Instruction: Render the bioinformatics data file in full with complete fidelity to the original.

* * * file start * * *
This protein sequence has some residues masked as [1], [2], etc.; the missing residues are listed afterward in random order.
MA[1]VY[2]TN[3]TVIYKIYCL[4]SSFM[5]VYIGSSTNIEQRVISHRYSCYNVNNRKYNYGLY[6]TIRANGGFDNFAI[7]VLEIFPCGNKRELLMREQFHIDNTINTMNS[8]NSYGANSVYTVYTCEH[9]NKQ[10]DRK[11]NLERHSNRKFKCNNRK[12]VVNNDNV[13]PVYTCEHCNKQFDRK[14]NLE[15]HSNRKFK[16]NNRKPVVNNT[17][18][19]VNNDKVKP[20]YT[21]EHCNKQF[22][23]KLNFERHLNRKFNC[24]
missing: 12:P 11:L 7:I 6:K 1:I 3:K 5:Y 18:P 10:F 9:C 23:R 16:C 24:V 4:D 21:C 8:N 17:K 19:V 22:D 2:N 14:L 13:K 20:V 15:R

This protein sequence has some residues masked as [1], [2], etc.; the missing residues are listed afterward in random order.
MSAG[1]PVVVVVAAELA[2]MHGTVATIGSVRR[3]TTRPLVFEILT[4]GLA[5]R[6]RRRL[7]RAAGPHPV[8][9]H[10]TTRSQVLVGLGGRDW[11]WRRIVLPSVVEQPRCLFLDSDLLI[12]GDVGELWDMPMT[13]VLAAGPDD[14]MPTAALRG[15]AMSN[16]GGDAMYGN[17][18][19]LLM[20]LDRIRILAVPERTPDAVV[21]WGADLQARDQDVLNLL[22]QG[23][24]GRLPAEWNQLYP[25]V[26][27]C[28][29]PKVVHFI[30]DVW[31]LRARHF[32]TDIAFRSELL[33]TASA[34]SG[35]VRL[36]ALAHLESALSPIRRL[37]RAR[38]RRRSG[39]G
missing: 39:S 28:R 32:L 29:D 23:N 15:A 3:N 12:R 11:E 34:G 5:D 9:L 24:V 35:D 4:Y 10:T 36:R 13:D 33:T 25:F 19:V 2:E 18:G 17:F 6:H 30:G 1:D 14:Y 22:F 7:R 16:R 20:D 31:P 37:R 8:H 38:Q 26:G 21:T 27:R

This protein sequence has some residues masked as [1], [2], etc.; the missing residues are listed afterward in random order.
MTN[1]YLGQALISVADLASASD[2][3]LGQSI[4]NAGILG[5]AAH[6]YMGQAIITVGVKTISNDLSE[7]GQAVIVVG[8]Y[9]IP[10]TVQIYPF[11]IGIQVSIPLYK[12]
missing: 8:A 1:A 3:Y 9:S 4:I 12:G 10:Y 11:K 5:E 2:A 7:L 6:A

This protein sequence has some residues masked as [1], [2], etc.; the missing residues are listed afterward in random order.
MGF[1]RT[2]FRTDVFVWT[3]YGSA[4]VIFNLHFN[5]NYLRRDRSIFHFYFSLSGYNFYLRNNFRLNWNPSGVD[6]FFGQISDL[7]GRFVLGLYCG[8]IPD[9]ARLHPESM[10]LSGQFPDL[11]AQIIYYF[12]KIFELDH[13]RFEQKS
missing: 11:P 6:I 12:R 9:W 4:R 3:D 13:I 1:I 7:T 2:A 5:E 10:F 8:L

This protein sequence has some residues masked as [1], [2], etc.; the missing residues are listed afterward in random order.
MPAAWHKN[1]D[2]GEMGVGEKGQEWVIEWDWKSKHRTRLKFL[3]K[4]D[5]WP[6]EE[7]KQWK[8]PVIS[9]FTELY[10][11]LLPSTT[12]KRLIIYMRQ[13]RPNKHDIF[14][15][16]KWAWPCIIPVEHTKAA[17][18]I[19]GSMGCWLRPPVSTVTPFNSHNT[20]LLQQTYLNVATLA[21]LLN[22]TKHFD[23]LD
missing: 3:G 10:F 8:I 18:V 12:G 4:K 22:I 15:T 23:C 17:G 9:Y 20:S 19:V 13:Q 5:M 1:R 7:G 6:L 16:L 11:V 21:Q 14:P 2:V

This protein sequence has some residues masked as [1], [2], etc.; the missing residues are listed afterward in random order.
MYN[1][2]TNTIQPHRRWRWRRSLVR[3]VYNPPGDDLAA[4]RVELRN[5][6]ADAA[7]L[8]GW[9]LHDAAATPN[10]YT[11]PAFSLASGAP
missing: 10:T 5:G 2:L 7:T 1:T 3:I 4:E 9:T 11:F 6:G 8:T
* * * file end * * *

This protein sequence has some residues masked as [1], [2], etc.; the missing residues are listed afterward in random order.
MA[1]VY[2]TN[3]TVIYKIYCL[4]SSFM[5]VYIGSSTNIEQRVISHRYSCYNVNNRKYNYGLY[6]TIRANGGFDNFAI[7]VLEIFPCGNKRELLMREQFHIDNTINTMNS[8]NSYGANSVYTVYTCEH[9]NKQ[10]DRK[11]NLERHSNRKFKCNNRK[12]VVNNDNV[13]PVYTCEHCNKQFDRK[14]NLE[15]HSNRKFK[16]NNRKPVVNNT[17][18][19]VNNDKVKP[20]YT[21]EHCNKQF[22][23]KLNFERHLNRKFNC[24]
missing: 12:P 11:L 7:I 6:K 1:I 3:K 5:Y 18:P 10:F 9:C 23:R 16:C 24:V 4:D 21:C 8:N 17:K 19:V 22:D 2:N 14:L 13:K 20:V 15:R

This protein sequence has some residues masked as [1], [2], etc.; the missing residues are listed afterward in random order.
MSAG[1]PVVVVVAAELA[2]MHGTVATIGSVRR[3]TTRPLVFEILT[4]GLA[5]R[6]RRRL[7]RAAGPHPV[8][9]H[10]TTRSQVLVGLGGRDW[11]WRRIVLPSVVEQPRCLFLDSDLLI[12]GDVGELWDMPMT[13]VLAAGPDD[14]MPTAALRG[15]AMSN[16]GGDAMYGN[17][18][19]LLM[20]LDRIRILAVPERTPDAVV[21]WGADLQARDQDVLNLL[22]QG[23][24]GRLPAEWNQLYP[25]V[26][27]C[28][29]PKVVHFI[30]DVW[31]LRARHF[32]TDIAFRSELL[33]TASA[34]SG[35]VRL[36]ALAHLESALSPIRRL[37]RAR[38]RRRSG[39]G
missing: 39:S 28:R 32:L 29:D 23:N 15:A 3:N 12:R 11:E 34:G 5:D 9:L 24:V 35:D 4:Y 10:T 36:R 13:D 33:T 25:F 19:V 2:E 18:G 17:F 6:H 30:G 1:D 14:Y 22:F 7:R 16:R 20:D 31:P 37:R 8:H 38:Q 26:G 21:T 27:R

This protein sequence has some residues masked as [1], [2], etc.; the missing residues are listed afterward in random order.
MTN[1]YLGQALISVADLASASD[2][3]LGQSI[4]NAGILG[5]AAH[6]YMGQAIITVGVKTISNDLSE[7]GQAVIVVG[8]Y[9]IP[10]TVQIYPF[11]IGIQVSIPLYK[12]
missing: 8:A 1:A 3:Y 9:S 4:I 12:G 10:Y 11:K 5:E 2:A 7:L 6:A

This protein sequence has some residues masked as [1], [2], etc.; the missing residues are listed afterward in random order.
MGF[1]RT[2]FRTDVFVWT[3]YGSA[4]VIFNLHFN[5]NYLRRDRSIFHFYFSLSGYNFYLRNNFRLNWNPSGVD[6]FFGQISDL[7]GRFVLGLYCG[8]IPD[9]ARLHPESM[10]LSGQFPDL[11]AQIIYYF[12]KIFELDH[13]RFEQKS
missing: 11:P 6:I 12:R 9:W 4:R 3:D 13:I 1:I 7:T 2:A 5:E 10:F 8:L

This protein sequence has some residues masked as [1], [2], etc.; the missing residues are listed afterward in random order.
MPAAWHKN[1]D[2]GEMGVGEKGQEWVIEWDWKSKHRTRLKFL[3]K[4]D[5]WP[6]EE[7]KQWK[8]PVIS[9]FTELY[10][11]LLPSTT[12]KRLIIYMRQ[13]RPNKHDIF[14][15][16]KWAWPCIIPVEHTKAA[17][18]I[19]GSMGCWLRPPVSTVTPFNSHNT[20]LLQQTYLNVATLA[21]LLN[22]TKHFD[23]LD
missing: 3:G 10:F 8:I 18:V 12:G 4:K 22:I 15:T 23:C 17:G 9:Y 20:S 19:V 13:Q 5:M 1:R 7:G 6:L 16:L 11:V 21:Q 14:P 2:V

This protein sequence has some residues masked as [1], [2], etc.; the missing residues are listed afterward in random order.
MYN[1][2]TNTIQPHRRWRWRRSLVR[3]VYNPPGDDLAA[4]RVELRN[5][6]ADAA[7]L[8]GW[9]LHDAAATPN[10]YT[11]PAFSLASGAP
missing: 10:T 5:G 2:L 7:T 1:T 3:I 4:E 9:T 11:F 6:G 8:T